5 things I've learned about street photography

5 things I've learned about street photography

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I'm stood in the middle of a busy London junction. People are fast approaching from every direction.

This is my first real taste of Street Photography. I've stepped slightly out of my comfort zone and am taking an afternoon workshop with Photographer Paul Russell.

I've long been fascinated by Street Photography and touched on it in my press photography days. But I want to know more about it.

I have lots of questions to ask Paul whose work first caught my eye in the Street Photography Now book.

There are three of us joining Paul. For the next six hours we'll be pounding the streets looking for inspiration and a better understanding of how it all works. 

As the hours tick by fast and my memory card is filling up rapidly, I've picked up 5 key things to take away from today and that I hope in time will improve my Street Photography:

1. Get close - I quickly realised I wasn't getting close enough. Later in the afternoon, I felt myself becoming braver. It takes some practice as you don't want to be too obvious in taking someone's picture. I always made it look like I was photographing a building in the distance and never made eye contact. As my lecturer at University always said: Get Close, crop in the camera.

2. Use a small camera - I started off by using my Canon 5D mark III with a 35mm lens. It's a wonderful camera but its too big and obvious for Street Photography. I switched to my much smaller Fuji Finepix X100. This was so much better. I felt like I blended into the crowd much more and could easily be mistaken for a keen, snap-happy tourist - perfect!

3. Consider your shutter speed - When people are involved (and on the move), you really need a fast shutter speed. I kept mine at 1/500 or faster all afternoon to freeze the motion.

 

4. People vs Detail - Street Photography doesn't always have to mean people. As Paul explained, some great pictures can be taken showing evidence of human behaviour (e.g rubbish stacked up, pigeons eating rubbish, broken shop window etc). This is a project I'm excited to explore further. Paul showed us examples of pictures without people but with plenty going on in the image to ask questions and generate a reaction.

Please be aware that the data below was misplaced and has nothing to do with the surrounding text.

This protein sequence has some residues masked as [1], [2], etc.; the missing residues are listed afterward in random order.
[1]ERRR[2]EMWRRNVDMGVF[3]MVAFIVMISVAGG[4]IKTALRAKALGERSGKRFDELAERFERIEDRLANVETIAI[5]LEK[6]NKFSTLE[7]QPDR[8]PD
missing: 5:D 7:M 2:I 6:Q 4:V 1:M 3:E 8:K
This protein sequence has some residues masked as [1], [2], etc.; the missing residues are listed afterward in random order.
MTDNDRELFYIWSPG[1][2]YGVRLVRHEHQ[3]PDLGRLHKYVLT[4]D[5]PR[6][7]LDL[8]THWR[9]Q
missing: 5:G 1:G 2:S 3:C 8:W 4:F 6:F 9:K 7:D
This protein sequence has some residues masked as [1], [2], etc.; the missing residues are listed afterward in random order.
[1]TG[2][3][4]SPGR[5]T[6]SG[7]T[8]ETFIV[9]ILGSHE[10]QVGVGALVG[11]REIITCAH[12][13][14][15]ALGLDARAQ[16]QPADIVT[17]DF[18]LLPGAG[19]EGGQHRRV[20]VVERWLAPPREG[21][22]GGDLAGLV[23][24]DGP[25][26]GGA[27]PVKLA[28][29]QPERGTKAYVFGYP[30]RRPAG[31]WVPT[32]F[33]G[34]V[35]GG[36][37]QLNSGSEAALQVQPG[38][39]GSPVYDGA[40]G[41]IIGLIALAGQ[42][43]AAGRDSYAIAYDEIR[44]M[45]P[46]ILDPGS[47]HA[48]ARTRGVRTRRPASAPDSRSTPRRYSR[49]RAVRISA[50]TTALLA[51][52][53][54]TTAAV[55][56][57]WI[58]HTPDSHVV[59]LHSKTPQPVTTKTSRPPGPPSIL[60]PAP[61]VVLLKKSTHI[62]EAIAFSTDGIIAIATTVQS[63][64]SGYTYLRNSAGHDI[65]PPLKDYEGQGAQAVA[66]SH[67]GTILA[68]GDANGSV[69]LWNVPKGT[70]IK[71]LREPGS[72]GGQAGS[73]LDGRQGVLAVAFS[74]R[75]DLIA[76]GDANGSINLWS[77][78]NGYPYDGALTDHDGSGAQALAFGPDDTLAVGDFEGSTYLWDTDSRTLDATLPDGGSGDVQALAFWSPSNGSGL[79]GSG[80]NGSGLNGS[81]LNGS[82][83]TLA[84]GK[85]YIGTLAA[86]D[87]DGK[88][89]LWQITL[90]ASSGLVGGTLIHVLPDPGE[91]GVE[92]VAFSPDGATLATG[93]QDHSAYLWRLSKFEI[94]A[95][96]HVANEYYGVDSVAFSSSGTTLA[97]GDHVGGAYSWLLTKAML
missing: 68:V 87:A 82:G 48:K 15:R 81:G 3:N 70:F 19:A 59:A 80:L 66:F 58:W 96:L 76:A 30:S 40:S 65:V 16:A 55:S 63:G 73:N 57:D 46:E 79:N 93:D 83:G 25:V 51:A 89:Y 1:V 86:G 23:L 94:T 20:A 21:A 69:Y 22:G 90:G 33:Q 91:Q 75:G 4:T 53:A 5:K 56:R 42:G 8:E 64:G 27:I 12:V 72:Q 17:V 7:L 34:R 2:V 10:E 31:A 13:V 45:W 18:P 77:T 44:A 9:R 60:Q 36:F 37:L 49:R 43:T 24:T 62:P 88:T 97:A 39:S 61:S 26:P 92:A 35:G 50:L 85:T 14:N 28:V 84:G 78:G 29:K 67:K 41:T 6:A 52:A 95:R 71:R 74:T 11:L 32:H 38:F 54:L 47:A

5. Practice, Practice, Practice - it's harder than it looks. I'll be honest, I thought Street Photography would be much easier. Capturing fleeting moments, thinking about composition; there's a lot to consider. Sometimes its hard to see the moments in the chaos. But nobody said it was easy and well established street photographers can end up taking one good photo a month.

 

What was I hoping to get out of the workshop and where do I go from here?

I feel like I've picked up some fundamental tips for doing Street Photography.  I now know which is the best of my kit to use and how best to approach it subtly. 

Most of all, I feel more confident doing this type of photography. I'm looking forward to doing more of this longer term as a side project.

I hope to pick up my camera for a few hours at a weekend and take to the street. For me its also about noticing the small details on the roads/streets everyday. A really fascinating shot could be literally at your feet.

 

Paul Russell led this Street Photography Workshop in central London. He is a member of In-public and his work features in the brilliant Street Photography Now book. Details of his future workshops can be found on his Instagram and website.

Further reading: I'm currently reading books by these Street Photographers: Matt Stuart, Garry Winogrand & Joel Meyerowitz

If you've read any great Street Photography books that you'd recommend, let me know in the comments below.

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